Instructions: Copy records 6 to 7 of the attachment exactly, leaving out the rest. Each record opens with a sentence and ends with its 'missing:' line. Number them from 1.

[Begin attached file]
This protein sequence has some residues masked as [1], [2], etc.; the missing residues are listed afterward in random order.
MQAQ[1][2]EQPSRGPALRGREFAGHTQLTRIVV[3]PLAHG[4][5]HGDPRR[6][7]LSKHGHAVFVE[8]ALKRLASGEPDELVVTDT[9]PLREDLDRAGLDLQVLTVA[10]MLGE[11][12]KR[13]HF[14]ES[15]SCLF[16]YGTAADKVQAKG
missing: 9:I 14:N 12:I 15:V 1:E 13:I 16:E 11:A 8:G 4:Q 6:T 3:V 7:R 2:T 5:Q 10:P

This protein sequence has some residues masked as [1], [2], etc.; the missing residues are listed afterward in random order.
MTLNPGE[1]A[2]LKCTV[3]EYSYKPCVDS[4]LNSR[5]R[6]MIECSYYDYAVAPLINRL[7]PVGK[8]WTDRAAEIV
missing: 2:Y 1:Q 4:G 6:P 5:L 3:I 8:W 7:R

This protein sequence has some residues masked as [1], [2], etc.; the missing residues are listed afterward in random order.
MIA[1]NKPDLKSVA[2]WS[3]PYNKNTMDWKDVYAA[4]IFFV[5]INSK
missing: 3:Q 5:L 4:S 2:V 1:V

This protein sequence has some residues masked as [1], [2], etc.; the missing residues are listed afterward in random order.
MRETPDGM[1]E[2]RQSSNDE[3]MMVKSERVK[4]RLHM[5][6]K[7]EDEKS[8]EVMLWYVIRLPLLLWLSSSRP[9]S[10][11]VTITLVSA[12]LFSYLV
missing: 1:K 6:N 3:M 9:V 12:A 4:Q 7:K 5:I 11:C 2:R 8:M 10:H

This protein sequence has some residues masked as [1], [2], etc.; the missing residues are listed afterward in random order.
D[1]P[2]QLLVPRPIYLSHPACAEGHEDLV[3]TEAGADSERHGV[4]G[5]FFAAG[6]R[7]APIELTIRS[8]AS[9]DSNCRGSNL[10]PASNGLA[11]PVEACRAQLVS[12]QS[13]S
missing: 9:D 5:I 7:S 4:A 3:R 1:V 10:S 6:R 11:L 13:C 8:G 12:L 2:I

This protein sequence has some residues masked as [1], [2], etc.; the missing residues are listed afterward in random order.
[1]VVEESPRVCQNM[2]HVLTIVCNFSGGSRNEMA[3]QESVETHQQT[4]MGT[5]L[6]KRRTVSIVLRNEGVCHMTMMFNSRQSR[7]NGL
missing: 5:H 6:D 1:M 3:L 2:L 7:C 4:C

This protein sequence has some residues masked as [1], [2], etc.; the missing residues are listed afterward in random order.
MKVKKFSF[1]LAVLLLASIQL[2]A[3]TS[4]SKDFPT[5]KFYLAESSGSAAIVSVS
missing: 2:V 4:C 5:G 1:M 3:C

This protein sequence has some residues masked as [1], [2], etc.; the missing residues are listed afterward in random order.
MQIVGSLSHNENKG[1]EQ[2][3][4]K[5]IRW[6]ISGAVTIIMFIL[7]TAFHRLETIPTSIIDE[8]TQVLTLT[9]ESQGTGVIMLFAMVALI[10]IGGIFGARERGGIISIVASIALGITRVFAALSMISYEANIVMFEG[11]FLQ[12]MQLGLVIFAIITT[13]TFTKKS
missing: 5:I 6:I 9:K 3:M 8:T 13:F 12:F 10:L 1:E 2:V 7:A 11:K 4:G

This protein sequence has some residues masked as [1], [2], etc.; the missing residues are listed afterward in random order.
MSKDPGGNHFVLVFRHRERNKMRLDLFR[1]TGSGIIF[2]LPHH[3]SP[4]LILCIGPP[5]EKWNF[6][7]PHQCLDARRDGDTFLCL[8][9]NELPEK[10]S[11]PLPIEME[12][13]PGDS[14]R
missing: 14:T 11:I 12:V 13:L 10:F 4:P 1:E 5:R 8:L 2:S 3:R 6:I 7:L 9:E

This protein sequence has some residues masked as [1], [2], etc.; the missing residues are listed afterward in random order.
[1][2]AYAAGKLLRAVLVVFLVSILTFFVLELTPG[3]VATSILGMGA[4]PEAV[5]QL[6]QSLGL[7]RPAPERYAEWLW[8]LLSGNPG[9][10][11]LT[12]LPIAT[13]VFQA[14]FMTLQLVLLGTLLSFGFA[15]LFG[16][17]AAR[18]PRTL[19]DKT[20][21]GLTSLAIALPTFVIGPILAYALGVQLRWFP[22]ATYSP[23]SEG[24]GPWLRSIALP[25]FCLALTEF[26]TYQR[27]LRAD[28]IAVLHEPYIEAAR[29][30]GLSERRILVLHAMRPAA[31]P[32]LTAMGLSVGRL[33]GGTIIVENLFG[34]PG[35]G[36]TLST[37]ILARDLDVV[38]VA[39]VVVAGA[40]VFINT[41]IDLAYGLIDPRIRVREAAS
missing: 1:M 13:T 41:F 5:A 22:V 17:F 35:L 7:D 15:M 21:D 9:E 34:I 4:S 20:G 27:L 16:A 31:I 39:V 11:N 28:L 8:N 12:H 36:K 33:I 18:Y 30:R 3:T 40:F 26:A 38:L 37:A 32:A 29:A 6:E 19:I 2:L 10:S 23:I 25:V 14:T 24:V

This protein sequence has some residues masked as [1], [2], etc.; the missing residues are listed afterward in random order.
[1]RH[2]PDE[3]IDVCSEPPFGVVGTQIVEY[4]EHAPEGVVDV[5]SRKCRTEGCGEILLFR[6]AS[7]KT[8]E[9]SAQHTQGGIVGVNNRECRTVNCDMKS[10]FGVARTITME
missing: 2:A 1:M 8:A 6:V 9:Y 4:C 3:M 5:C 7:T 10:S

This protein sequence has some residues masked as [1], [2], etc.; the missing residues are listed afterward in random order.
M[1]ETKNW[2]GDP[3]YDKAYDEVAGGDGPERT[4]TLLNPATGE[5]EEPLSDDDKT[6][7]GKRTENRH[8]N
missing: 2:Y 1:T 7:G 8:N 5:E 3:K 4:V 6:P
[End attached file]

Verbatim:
This protein sequence has some residues masked as [1], [2], etc.; the missing residues are listed afterward in random order.
[1]VVEESPRVCQNM[2]HVLTIVCNFSGGSRNEMA[3]QESVETHQQT[4]MGT[5]L[6]KRRTVSIVLRNEGVCHMTMMFNSRQSR[7]NGL
missing: 5:H 6:D 1:M 3:L 2:L 7:C 4:C

This protein sequence has some residues masked as [1], [2], etc.; the missing residues are listed afterward in random order.
MKVKKFSF[1]LAVLLLASIQL[2]A[3]TS[4]SKDFPT[5]KFYLAESSGSAAIVSVS
missing: 2:V 4:C 5:G 1:M 3:C